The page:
Danish professor emeritus in biophysics at the University of Southern Denmark, Ole G. Mouritsen, writes about the gastronomical, historical, scientific and cultural aspects of umami in his book Umami: Unlocking the Secrets of the Fifth Taste (available via your local bookstore or the well-known channels for approximately 40 US$). He also published cookbooks, for instance about seaweeds. Several scientific studies were conducted, trying to unravel the secrets of umami. One of the findings is that umami is the result of two components: glutamate and nucleotide. Bringing them together creates synergy and the umami taste is amplified.

Three Examples

Classic Japanese dashi is a combination of kombu (seaweed) and katsuobushi (bonito flakes). Kombu contains amino acid glutamate and Katsuobushi contains nucleotides inosinate and guanylate. Together they create a synergy, and the result is the clear taste of umami in dashi.
Same story for oysters and champagne. The oysters contain both glutamate and nucleotides (meaning that they are full of umami) and the champagne, due to the way it’s produced, contains glutamate, making oysters and champagne into a very tasty, umami rich combination.
Also the same story for tomatoes (amino acid glutamate) and beef (inosinate). Combining them should create the beautiful synergy of umami.

Ragù

Enough chemistry for one day. We decided to prepare Ragù Napoletano. It is one of the great dishes of Italy, or to be more precise of Campania. It is a combination of rolled up well marbled beef (rump cap, rump tail), an intense tomato sauce and hours of careful slow cooking and reducing. 
The result is a two-course meal: the sauce is served with pasta as a starter and the sliced meat with some sauce and vegetables as a main. 
Will you able to taste the umami? The answer is yes, absolutely, especially when you prepare the dish one or two days ahead.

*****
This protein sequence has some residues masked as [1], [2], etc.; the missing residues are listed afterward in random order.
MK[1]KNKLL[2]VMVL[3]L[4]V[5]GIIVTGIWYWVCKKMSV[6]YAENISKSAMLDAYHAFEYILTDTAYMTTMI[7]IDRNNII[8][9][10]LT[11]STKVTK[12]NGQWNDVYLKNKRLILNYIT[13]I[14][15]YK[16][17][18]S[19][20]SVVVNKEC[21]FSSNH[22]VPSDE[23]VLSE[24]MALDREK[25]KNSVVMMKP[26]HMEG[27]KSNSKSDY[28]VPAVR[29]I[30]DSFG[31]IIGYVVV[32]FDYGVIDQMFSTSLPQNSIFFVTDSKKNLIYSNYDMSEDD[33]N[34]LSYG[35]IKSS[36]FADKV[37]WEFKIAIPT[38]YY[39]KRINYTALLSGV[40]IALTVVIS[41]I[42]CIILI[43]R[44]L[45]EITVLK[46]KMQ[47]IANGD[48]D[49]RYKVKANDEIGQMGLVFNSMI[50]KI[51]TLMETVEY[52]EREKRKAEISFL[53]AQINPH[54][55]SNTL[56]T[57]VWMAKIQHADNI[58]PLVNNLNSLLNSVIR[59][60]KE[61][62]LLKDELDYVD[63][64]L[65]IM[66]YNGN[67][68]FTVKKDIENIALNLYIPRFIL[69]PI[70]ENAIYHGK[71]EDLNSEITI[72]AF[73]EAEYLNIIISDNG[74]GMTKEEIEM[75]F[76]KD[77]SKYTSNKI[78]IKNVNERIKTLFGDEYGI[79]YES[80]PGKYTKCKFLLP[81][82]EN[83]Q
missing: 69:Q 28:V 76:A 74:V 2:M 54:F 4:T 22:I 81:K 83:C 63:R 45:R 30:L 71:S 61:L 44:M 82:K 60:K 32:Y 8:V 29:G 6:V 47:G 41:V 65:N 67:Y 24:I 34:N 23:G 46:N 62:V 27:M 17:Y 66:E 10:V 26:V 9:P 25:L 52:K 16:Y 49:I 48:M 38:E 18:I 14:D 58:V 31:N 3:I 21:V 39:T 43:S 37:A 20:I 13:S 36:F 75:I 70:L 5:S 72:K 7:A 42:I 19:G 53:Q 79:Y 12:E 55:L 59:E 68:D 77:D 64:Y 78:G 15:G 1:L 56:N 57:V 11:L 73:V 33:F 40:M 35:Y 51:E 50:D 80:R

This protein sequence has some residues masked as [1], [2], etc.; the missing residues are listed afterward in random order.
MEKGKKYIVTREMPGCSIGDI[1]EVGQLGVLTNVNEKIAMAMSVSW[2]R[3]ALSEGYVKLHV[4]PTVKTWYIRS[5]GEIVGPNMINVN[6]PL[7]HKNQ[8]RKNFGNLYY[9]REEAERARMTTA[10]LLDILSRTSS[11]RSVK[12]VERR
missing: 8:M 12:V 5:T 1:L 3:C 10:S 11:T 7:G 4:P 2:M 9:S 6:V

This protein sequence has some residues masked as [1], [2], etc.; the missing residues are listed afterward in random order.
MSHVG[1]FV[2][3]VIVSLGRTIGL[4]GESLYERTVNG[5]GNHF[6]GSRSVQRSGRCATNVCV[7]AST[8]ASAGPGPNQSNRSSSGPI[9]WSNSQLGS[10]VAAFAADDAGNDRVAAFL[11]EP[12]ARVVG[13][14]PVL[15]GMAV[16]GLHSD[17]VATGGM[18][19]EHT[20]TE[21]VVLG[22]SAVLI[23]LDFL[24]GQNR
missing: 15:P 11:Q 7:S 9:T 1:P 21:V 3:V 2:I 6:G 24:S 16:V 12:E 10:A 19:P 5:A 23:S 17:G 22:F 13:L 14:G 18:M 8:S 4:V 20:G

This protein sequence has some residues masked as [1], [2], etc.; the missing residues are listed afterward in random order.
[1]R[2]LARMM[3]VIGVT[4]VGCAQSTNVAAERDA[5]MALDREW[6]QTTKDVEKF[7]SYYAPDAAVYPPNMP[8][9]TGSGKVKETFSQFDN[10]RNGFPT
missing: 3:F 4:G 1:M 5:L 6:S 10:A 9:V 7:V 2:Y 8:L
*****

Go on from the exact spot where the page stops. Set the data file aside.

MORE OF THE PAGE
Recipe for Ragù Napoletano in our next post.

Mushroom Fricassee

A few weeks ago, we wrote about History on Our Plate (2019) written by food historian and award-winning author Peter G. Rose. She writes about America’s Dutch past and the influence of the Dutch settlers on today’s American food. She explains how the founders of New Netherland (1609 – 1664, currently the states of New York, Delaware, Connecticut and New Jersey) brought Dutch recipes, tools, herbs and fruit to the US. Most recipes are based on publications like Een Notabel Boecxken van Cokeryen (a Notable Little Book of Cookery, 1514) and the 13thcentury publication Le Viandier de Taillevent. Peter Rose includes both the original and a modern version, allowing you to recreate food from the 17th century. 

Two Recipes

We were intrigued by a recipe for Mushroom Quiche without a Crust that made us think of a savoury clafoutis. We were also intrigued by another mushroom recipe, called Mushroom Fricassee, partly because of the unusual combination of eggs, mushrooms, onion, marjoram, thyme, orange juice, sherry, nutmeg and (optional) beef juice. The recipe is included in a manuscript written by Anne Stevenson Van Cortlandt (1774- 1821). She was married to Pierre Van Cortlandt, a well-known influential family with Dutch origins. Anne Stevenson was born in Albany, a city linked to Dutch settlers until the British took over in 1664.
We tried this imaginative combination of ingredients and prepared an omelette. The result was tasty and beautifully balanced, with a nice twist thanks to the herbs, sherry and orange juice. Peter Rose suggests preparing it like scrambled eggs, which is probably a better idea. Turning the mixture into an omelette was a bit of a challenge.
You’ll find a detailed recipe in History on Our Plate.

Wine Pairing

We enjoyed our Mushroom Fricassee with a glass of Conde Valdemar Tempranillo Blanco Rioja DOCa 2020, produced by Bodegas Valdemar. Its colour is slightly yellow with greenish tones. The wine has notes of tropical fruit (pineapple) and its taste is fresh and pleasantly persistent. A beautiful, unoaked white Rioja made with 100% tempranillo blanco grapes.
In general, you’re looking for a lean, dry, slightly fruity white wine with notes of lemon, melon and/or pineapple, preferably with a long finish.

Buy The Book

History on Our Plate is available via the well-known channels and your local bookstore for approximately 15 euro or 10 US$.

History on Our Plate